In recent weeks we have looked at forensic evidence presented at trial, and how, though many jurors feel science is infallible, these types of evidence are sometimes far from solid. In some cases, the evidence presented as indisputable fact later becomes discredited as "junk science" when it becomes apparent just how flawed the theories behind the science can be.
Recently, we looked at fingerprint evidence to explore the limitations of using fingerprint analysis to determine a specific person's involvement in a crime. Today, we look at ballistic evidence.
Ballistics is a field of forensic science that pertains to firearms and their bullets. The study of ballistics seeks to identify the marks a weapon makes on a bullet as it fires, the angle of trajectory of the bullet, and the type and extent of damage the bullet makes when it strikes an object.
In criminal cases, investigators use ballistic evidence to determine things like the type of weapon that was used in a crime, the location of a shooter, and whether or not the weapon used in one crime bears similar markers to evidence found in another crime.
Bullets found at a crime scene are analyzed by forensic ballistics experts who examine the "rifling" of a spent bullet. "Rifling" is the term given to lands and grooves within the barrel of the gun in manufacturing. When a bullet is fired, the rifling leaves markings on the bullet as it passes through the barrel. These markings can be used to identify the type of weapon involved. A comparative examination of bullets from two crime scenes can help investigators determine if the same gun was used in multiple crimes.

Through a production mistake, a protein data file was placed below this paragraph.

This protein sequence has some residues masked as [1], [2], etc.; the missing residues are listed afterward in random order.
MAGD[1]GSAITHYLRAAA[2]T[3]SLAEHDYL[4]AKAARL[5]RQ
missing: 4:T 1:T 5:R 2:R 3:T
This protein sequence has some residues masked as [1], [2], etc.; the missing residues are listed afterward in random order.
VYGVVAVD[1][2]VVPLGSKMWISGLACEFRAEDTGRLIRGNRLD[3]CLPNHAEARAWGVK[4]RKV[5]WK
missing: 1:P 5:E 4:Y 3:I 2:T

Any bullets left at the scene of a crime are collected by investigators and analyzed by forensic ballistics experts. These analysts examine "rifling" in the spent bullet, which can help identify the firearm—or at least the type of firearm—used in the commission of the crime.
In addition to identifying the type of weapon--or in some cases, the specific weapon--used in a crime, ballistics can help determine how a crime was committed. In a murder case, for example, a witness might claim a shooting was in self defense as the shooter and the victim struggled for control of a gun. However, the angle of trajectory and the distance from which the gun was fired might show that the shooter was not at close range when the gun went off, but rather fired from a distance.
But just like fingerprint evidence, ballistics evidence leaves room for error, and its reliability is not without question.
Just because courts have accepted the evidence "for decades," does not mean that they should accept it without close examination of its uses and limits.
One court case, United States v. Green, shows that while ballistics evidence may show similarities of markings, these similarities--like with fingerprint evidence--cannot concretely identify one specific weapon "to the exclusion of every other firearm in the world."
And like fingerprint analysis, determining how many points must match to identify a specific weapon with any confidence is almost impossible. Even a national committee to assess the feasibility of a national database of ballistic imaging admits that ballistic evidence is not without challenges and limitations. In the executive summary of the study, the authors write, "The validity of the fundamental assumptions of uniqueness and reproducibility of firearms-related toolmarks has not yet fully been demonstrated."
If the experts aren't convinced, then neither should be a jury.
Image credit: Carl Wycoff